Postage rates differ according to many factors. While it’s obvious that the price will change depending on the item type (letter, parcel, under various formats) or destination (national or international), a majority of business owners ignore that Royal Mail enforces generous discount schemes when the item is franked, rather than stamped. Here’s the breakdown.
How stamp rates are calculated
First, it’s important to understand just what “UK service” exactly means. Highlands and Islands in Scotland, the Scilly Isles and the Isle of Man are included, but Channel Islands are not.
HM armed forces represent another category, and actually a single destination no matter where the recipient is located.
There are three different item types: letter, large letter and parcel.
- Letters have a maximum length, width, thickness and weight of 24cm, 16.5cm, 0.5cm, and 100g respectively.
- These values change to 35.3cm, 25cm, 2.5cm and 750g for a large letter.
Postage rate will depend on weight only for these two categories. If the item is sent to the UK, weight will only matter for large letters.
Size also matters for parcels: they will be considered small, medium or large, depending on their formats.
- Small parcels will have maximum length, width, depth and weight of 45cm, 35cm, 16cm and 2kg respectively.
- These values will change to 61cm, 46cm, 46cm and 20kg for a medium parcel.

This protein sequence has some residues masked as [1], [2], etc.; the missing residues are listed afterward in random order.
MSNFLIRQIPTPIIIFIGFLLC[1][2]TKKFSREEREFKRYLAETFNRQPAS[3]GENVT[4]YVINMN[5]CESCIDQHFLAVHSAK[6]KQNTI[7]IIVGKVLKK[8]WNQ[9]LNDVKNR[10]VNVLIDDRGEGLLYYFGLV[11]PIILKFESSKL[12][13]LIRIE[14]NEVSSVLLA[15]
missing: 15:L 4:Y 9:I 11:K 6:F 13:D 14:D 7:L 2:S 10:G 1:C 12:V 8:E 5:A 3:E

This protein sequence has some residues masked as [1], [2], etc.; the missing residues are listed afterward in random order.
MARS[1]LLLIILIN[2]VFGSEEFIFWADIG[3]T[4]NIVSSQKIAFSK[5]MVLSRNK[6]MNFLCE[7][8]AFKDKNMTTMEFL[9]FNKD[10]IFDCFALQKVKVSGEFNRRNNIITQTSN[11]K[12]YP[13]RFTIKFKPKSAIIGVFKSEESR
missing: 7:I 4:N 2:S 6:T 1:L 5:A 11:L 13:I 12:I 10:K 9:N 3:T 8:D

- Large parcels must not exceed 105cm in length, and 30kg in weight; additionally, combined length + width + depth values must be no more than 300cm.
It’s interesting to note that Royal Mail changed to metric measures only in 1975.
Saving on postage rates using franking
The Royal Mail discount policy
As franking saves Royal Mail much of the postage burden, discounts are applied for business users.
- Typically, while it costs 62p to send a first class postage to a UK address using a stamp, it will only cost 50p to frank it.
- At £2.90, the discount will be worth 30p on a 1st class Small parcel.
- For international mail, there will be a 13p discount on standard 10g letters and 30p on standard 100g letters sent within the European Union (34p if outside the EU), to mention just a few examples.
Factoring in the cost of the equipment
But is it really worth spending so much on a franking machine, even with such discounts? It all depends on how many letters will need to be sent, on a regular basis.
We’ve seen that the discount over stamping was 12p for a First Class letter. Now, a low volume can cost anything between £1000 to £3000. If we take the medium value of £1500, and assume a business year has 280 days, a business will need to send over 44 letters a day, until a franking machine turns profitable. If the business sends just 11 letters a day, it will take three years for the business to actually start saving on postage rates.
But of course, these calculations do not include satellite costs like ink, service, and mailing supplies. However, they don’t take into account the other benefits of franking either.